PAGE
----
Tag Archives: cresswell

NEWS of: helicopters deadline / restaurant finals / Cresswell quiz / St M’s heritage day

News-in-brief  from Draycott-In-The-Moors & District in late July 2022.
In this post we have news of…: do you want the proposed helicopter factory? Gandhi Restaurant in line for award / combined walk & quiz for Cresswell / Draycott church goes national…
There are also loads of events in & around our district this next few weeks! Sports camps for kids in Draycott is just one of the highlights: please go to our What’s On page

If you want to get an email alert each time a post on this site goes live – go to the button markedFollow This Site via Email‘ (see button, right hand side of this page) 

Helicopters … wanted? needed?

As we reported in our last post, suddenly a lot of big planning issues are hitting Cresswell.
However, the most urgent one is the question of the proposed helicopter factory (see our last post for the details).
Is it needed? Is it wanted? Those are the questions we are being asked to respond to by the local planners… and the deadline to make any comments is now upon us.

The residents’ group, the BPDWG, is certainly worried, so they have been busy delivering leaflets about the issue (see above) to all local households – which makes that the second set of leaflets they’ve delivered in a month (the first leaflet was about the proposed junction in the middle of Cresswell).

There are so many odd questions about this development: –
# Why is the decision being rushed through? Why is the decision being left to planning officials rather than put before the full planning committee?
(Could it possibly be because the company’s order book is already full to 2025, so somewhere to actually build the aircraft is now urgent?)
# Why has the company, Hill Helicopters, chosen this site in particular?
# Will the 200-approx employees be trained here, or have to be brought in?
# If the factory starts production in a year’s time (as Hill hopes) how soon will they be turning out the 1000 aircraft a year that they are aiming for? (Incidentally, the BPDWG estimates that this rate of production means around sixty test and delivery flights each working day in our skies.)

Artist’s impression of how the Hill Helicopters factory at Cresswell will look

If you want the full set of details, it’s worth checking out the case review-document produced by the residents’ group.

Whatever, time is of the essence. As we said, it’s all being rushed through, so if you want your comments to be registered, you need to put them in very soon. Go to the SMDC Planning Page 0275, find the button which says ‘Comment On This Application’, click on it, and jot down your views. 

A walking quiz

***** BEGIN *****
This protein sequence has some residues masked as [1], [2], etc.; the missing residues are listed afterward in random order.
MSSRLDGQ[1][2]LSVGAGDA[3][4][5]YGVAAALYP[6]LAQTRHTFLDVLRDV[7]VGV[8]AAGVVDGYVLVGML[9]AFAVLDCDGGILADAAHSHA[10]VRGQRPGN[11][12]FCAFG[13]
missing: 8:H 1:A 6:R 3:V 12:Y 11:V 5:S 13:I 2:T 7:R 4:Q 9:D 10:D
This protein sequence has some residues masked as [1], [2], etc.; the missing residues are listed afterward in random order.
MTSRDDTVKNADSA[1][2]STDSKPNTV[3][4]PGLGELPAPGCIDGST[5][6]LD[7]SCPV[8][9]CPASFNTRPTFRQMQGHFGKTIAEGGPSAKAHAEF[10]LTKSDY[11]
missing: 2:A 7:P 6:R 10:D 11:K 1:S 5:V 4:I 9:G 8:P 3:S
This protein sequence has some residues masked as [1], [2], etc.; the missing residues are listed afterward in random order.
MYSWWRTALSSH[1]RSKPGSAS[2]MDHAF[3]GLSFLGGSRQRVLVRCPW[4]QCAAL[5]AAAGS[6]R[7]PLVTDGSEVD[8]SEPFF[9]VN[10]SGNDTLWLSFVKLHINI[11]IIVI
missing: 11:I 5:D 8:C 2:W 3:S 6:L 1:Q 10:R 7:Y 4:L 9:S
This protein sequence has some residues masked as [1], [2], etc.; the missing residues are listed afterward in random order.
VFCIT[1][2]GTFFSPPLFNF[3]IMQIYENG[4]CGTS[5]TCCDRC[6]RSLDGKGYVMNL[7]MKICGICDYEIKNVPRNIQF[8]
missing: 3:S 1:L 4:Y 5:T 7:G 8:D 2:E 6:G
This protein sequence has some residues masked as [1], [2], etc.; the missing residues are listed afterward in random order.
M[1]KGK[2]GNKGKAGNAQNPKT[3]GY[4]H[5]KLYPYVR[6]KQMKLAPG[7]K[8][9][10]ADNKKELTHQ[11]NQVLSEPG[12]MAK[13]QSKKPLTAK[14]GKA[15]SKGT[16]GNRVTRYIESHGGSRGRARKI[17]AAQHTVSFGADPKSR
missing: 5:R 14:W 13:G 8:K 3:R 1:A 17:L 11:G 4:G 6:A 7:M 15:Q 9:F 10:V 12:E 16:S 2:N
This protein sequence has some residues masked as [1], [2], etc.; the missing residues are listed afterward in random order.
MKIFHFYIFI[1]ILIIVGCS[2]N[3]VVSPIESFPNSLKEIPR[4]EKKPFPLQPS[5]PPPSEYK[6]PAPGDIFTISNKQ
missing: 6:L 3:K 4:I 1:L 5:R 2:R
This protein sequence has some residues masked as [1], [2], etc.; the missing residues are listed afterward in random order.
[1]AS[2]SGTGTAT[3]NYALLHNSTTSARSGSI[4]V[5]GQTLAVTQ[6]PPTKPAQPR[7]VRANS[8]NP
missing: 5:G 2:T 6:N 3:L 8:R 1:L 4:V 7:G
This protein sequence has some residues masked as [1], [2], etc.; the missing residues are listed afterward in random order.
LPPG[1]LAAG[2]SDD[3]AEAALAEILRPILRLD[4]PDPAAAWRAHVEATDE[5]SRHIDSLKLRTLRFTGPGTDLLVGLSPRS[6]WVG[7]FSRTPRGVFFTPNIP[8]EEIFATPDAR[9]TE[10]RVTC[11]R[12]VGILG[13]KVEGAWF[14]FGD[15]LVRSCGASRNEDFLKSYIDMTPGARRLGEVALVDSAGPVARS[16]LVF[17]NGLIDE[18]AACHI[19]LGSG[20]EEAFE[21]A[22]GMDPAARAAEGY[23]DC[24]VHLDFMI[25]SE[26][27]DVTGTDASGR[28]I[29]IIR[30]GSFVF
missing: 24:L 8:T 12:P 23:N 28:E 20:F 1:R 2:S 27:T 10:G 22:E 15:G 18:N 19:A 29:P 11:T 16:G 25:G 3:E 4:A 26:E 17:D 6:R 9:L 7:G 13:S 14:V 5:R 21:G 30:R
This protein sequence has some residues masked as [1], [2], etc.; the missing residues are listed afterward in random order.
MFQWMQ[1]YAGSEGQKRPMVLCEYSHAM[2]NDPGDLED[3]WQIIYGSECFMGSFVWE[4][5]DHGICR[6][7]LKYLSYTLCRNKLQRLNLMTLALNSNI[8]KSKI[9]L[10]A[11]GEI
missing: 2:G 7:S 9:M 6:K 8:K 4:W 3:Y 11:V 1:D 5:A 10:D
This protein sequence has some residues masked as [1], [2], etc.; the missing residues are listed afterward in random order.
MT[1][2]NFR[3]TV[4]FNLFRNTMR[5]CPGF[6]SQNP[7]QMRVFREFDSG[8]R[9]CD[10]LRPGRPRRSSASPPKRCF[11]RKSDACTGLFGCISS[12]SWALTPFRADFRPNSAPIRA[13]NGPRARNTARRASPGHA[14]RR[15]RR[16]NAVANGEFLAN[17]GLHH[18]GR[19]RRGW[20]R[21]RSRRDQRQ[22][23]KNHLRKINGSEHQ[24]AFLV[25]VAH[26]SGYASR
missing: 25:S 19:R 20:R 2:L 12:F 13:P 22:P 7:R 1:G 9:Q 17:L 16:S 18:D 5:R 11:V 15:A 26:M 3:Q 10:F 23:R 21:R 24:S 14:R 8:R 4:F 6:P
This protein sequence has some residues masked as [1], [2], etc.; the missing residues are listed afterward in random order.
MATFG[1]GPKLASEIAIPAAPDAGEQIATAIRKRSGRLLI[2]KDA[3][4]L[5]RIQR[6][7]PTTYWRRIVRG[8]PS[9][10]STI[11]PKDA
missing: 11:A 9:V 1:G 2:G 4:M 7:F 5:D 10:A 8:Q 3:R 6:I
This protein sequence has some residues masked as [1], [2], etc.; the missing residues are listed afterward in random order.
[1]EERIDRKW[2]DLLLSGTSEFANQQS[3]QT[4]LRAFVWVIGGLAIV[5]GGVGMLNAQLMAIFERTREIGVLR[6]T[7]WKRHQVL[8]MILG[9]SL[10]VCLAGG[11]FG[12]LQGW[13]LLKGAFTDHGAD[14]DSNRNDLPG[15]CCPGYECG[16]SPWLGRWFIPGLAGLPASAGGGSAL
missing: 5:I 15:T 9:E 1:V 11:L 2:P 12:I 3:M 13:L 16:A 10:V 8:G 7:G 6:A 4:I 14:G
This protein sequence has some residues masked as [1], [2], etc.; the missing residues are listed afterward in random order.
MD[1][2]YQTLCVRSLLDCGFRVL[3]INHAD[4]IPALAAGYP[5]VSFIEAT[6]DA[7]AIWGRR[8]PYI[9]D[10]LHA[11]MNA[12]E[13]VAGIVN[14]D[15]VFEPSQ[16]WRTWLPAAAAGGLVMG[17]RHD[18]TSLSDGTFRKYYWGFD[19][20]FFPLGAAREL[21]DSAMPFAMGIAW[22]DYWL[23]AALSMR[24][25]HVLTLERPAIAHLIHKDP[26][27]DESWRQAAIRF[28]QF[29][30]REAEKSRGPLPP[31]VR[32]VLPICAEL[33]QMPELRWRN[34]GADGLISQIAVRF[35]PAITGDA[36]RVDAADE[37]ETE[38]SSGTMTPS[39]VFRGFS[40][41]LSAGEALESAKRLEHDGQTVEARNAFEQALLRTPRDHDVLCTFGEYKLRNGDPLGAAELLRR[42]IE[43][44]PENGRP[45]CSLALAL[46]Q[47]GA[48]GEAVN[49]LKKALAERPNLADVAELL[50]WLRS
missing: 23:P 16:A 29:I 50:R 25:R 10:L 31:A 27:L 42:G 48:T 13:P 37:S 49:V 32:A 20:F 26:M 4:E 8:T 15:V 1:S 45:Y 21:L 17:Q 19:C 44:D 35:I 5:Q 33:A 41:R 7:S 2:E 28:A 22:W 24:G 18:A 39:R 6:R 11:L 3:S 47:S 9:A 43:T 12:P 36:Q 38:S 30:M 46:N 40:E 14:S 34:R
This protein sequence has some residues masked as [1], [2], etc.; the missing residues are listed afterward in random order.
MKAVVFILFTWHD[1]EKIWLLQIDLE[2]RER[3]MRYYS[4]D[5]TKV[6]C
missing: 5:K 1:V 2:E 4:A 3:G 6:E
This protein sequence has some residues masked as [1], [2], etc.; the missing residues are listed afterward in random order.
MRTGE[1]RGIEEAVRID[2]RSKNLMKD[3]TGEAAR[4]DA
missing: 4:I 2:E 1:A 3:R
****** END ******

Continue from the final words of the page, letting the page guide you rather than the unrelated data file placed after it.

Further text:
As it’s summertime, we’ve updated the Cresswell Trail – a two mile walk around the hamlet. It combines the walk with a quiz about local matters – the questions are suitable for children and adults. There are around fifty questions, so plenty to get stuck into!

In the Cresswell Trail-Quiz, there is a question about the decades-old graffiti on the hamlet’s ancient bridge

To find it, just check out our Local Walks Page, where you’ll find details it and of even more walks around Draycott. 

It’s back

Slowly but almost inevitably, it’s been creeping back into our lives. Yes, Covid infections are up again, back to late-2021 levels in fact. Even the President of the United States is one of the new victims.
Thanks to the vaccinations programmes (with more to come in the autumn), it’s not the horrific disease it once was for most of us, and most of the folk we know who’ve got it recently have come down with a very nasty but fortunately not terminal attack (though, sadly, yes, there are still fatal cases).
Still, the message is obvious. Especially around the vulnerable, we need to be careful… again… 

Curry wonders!!

Great news is that the Indian restaurant in Cresswell, the Gandhi, has just been nominated as one of the finalists in this year’s English Curry Awards (West Mids section).
As you can imagine, this is a very tough competition, with the best of the nation’s curry-houses all vying to be recognised.

The Gandhi’s achievement is even more special when you think it is one of the very few countryside eateries to be selected for the finals: it’s up against some top-notch city restaurants from Birmingham and the Black Country. The black-tie awards ceremony will take place on 22nd August at The Holiday Inn in Birmingham.
We wish them the best of luck! 

St Margaret’s diary date

One event that should go into your diary now is the Heritage Day at Draycott Saint Margaret’s Church on Sat Sept 17th.